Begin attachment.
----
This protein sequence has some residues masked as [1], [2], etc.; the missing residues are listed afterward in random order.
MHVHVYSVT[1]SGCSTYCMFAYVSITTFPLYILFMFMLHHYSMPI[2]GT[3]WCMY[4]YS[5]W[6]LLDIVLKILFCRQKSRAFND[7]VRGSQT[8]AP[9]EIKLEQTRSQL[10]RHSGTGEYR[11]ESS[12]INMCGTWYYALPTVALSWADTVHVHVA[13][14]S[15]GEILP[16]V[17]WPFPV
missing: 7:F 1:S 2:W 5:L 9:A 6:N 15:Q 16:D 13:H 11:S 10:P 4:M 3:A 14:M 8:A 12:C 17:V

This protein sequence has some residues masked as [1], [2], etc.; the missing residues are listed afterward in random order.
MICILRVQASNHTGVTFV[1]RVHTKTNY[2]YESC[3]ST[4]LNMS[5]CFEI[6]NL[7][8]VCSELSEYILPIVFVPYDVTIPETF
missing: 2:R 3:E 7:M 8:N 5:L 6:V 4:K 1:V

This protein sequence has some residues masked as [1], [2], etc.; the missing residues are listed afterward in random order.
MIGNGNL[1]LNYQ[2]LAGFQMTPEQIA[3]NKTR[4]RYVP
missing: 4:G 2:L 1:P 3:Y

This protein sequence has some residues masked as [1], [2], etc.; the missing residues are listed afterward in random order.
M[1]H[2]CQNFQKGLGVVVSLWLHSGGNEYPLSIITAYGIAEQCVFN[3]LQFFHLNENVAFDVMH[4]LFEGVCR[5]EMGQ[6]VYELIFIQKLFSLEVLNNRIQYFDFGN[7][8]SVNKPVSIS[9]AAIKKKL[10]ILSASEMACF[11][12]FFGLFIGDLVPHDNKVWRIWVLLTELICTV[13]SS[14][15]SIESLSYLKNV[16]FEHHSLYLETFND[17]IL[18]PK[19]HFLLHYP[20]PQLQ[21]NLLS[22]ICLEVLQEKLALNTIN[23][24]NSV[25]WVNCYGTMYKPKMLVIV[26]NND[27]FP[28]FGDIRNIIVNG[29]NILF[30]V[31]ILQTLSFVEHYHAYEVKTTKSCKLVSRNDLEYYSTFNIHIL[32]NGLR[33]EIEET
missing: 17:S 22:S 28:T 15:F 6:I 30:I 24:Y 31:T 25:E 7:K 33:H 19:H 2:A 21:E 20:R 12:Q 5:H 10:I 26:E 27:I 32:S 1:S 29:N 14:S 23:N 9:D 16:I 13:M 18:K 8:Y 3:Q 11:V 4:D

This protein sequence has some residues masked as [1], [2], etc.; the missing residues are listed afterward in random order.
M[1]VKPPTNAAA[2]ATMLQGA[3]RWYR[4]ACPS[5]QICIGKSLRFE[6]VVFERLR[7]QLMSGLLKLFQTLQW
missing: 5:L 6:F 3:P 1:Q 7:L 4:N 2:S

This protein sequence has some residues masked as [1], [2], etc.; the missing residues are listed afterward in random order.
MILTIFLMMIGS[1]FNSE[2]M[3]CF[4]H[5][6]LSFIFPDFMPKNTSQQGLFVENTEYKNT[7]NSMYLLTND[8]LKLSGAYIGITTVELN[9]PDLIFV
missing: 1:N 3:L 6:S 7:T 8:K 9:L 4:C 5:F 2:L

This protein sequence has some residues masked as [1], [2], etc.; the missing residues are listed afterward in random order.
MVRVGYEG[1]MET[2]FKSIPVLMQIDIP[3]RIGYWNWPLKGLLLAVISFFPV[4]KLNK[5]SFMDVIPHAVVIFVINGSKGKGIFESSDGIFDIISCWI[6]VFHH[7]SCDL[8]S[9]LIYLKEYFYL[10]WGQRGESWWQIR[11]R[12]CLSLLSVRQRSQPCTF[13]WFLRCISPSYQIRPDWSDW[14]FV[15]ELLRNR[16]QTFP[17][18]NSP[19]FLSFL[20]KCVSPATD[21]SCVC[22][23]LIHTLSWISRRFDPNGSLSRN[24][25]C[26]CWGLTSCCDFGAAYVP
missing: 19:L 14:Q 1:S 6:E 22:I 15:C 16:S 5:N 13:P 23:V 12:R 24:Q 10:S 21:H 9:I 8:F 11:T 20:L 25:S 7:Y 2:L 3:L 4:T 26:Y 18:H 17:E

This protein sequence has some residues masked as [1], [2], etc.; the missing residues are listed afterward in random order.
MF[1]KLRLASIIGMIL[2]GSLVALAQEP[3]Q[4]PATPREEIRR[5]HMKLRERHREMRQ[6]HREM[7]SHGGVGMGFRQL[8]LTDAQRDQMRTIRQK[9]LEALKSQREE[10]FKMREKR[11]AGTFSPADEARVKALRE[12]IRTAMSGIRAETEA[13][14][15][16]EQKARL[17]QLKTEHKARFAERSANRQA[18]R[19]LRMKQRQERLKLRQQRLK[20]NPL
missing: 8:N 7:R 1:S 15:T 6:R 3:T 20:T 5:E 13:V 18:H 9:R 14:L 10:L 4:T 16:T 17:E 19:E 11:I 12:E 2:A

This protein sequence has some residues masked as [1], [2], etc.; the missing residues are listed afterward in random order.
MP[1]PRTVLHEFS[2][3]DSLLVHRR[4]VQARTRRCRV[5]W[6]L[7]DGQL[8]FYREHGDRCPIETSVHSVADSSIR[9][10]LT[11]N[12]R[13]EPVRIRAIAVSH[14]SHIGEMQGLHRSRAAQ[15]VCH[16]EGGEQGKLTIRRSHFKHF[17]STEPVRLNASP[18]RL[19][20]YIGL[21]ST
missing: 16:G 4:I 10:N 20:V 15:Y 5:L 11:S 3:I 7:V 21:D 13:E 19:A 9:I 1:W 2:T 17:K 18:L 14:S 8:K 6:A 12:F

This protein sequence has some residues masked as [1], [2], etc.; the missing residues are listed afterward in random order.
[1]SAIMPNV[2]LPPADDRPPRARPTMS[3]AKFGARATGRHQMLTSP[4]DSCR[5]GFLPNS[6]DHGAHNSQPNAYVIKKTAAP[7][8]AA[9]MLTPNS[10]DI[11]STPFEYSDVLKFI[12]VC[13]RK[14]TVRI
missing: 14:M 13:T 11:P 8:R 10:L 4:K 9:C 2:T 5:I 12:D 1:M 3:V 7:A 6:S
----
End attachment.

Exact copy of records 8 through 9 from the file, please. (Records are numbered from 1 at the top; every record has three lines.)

This protein sequence has some residues masked as [1], [2], etc.; the missing residues are listed afterward in random order.
MF[1]KLRLASIIGMIL[2]GSLVALAQEP[3]Q[4]PATPREEIRR[5]HMKLRERHREMRQ[6]HREM[7]SHGGVGMGFRQL[8]LTDAQRDQMRTIRQK[9]LEALKSQREE[10]FKMREKR[11]AGTFSPADEARVKALRE[12]IRTAMSGIRAETEA[13][14][15][16]EQKARL[17]QLKTEHKARFAERSANRQA[18]R[19]LRMKQRQERLKLRQQRLK[20]NPL
missing: 8:N 7:R 1:S 15:T 6:R 3:T 20:T 5:E 13:V 18:H 9:R 14:L 10:L 4:T 16:T 17:E 19:E 11:I 12:E 2:A

This protein sequence has some residues masked as [1], [2], etc.; the missing residues are listed afterward in random order.
MP[1]PRTVLHEFS[2][3]DSLLVHRR[4]VQARTRRCRV[5]W[6]L[7]DGQL[8]FYREHGDRCPIETSVHSVADSSIR[9][10]LT[11]N[12]R[13]EPVRIRAIAVSH[14]SHIGEMQGLHRSRAAQ[15]VCH[16]EGGEQGKLTIRRSHFKHF[17]STEPVRLNASP[18]RL[19][20]YIGL[21]ST
missing: 16:G 4:I 10:N 20:V 15:Y 5:L 11:S 3:I 7:V 21:D 13:E 19:A 9:I 1:W 2:T 17:K 18:L 14:S 8:K 6:A 12:F